An article appeared this morning about how an English textbook in Pakistan had a poem about George Bush, and when the Pakistan government found out that it praised our leader, they had it removed.
The little poem is actually quite good, so I'm going to reprint it here, and the news story about it appears below.
Pakistan censors poetic salute to Bush
By Isambard Wilkinson in Islamabad
A poem in a school textbook has been removed by embarrassed education officials in Pakistan after it was found that the first letters of each line spelt out "President George W Bush."
The 20-line anonymous poem, The Leader, lists the qualities of "a man who will do what he must" and bears a passing resemblance to Rudyard Kipling's If.
"Ever assuring he'll stand by his word/Wanting the world to join his firm stand/Bracing for war, but praying for peace/Using his power so evil will cease", run typical lines.
An education ministry spokesman said it had no idea who wrote the poem nor how it found its way into A Textbook of English for 16-year-olds last year.
The acrostic is highly embarrassing for President Pervez Musharraf, who is already under fire at home for being allegedly pro-American and supporting the US war against terrorism.
America has even donated money to transform Pakistan's national curriculum into something closer to western ideals.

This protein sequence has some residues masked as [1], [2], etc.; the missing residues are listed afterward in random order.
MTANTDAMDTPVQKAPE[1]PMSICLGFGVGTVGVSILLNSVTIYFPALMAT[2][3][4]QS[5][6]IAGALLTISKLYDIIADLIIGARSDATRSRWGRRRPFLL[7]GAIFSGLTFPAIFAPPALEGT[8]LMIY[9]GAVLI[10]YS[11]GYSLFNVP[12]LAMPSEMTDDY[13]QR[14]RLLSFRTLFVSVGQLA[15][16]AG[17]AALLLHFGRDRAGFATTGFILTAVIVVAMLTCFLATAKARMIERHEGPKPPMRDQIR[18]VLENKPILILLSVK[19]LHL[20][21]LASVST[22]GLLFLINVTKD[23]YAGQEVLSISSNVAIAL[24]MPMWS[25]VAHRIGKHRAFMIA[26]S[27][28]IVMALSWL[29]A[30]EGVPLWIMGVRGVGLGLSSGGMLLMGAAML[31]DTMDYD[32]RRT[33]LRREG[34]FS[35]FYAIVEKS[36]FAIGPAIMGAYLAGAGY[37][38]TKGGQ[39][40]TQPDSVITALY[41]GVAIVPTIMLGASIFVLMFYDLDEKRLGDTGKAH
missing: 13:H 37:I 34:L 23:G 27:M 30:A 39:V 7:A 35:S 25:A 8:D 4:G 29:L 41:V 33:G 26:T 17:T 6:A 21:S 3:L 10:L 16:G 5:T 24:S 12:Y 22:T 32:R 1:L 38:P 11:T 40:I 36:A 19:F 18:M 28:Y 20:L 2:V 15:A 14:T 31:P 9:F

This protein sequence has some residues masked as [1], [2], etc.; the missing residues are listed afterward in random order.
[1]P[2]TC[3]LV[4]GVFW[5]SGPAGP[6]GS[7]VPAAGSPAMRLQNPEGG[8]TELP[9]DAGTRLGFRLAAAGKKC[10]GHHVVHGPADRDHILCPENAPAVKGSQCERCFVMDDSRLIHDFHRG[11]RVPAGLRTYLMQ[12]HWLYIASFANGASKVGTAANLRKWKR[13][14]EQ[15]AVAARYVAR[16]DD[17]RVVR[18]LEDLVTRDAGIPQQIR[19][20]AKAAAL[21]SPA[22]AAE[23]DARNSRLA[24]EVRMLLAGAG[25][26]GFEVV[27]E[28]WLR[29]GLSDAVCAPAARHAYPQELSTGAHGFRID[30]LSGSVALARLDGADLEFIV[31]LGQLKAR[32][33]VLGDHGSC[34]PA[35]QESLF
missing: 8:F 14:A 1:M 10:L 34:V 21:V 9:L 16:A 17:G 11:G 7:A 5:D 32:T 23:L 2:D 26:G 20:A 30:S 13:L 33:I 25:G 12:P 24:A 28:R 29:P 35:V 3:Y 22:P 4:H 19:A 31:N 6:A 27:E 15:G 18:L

The result is a much-lampooned US-friendly philosophy called "enlightened moderation" which America has agreed to pay to disseminate in schools.
"We have decided to delete the poem from the book, published by the National Book Foundation and prescribed for federal board students," the spokesman told the Pakistani newspaper The News.
"It will be stretching the matter too far to assert that the poem was inserted in the book deliberately to enumerate the qualities of the American president," he added.
The official said the ministry was investigating how a series of committees employed to monitor and censor the contents of all textbooks failed to notice the acrostic.
The poem would not appear in the next edition of the book, he added.
The book was printed in 2004 for the first time after the government in Islamabad decided to deregulate the publication of textbooks.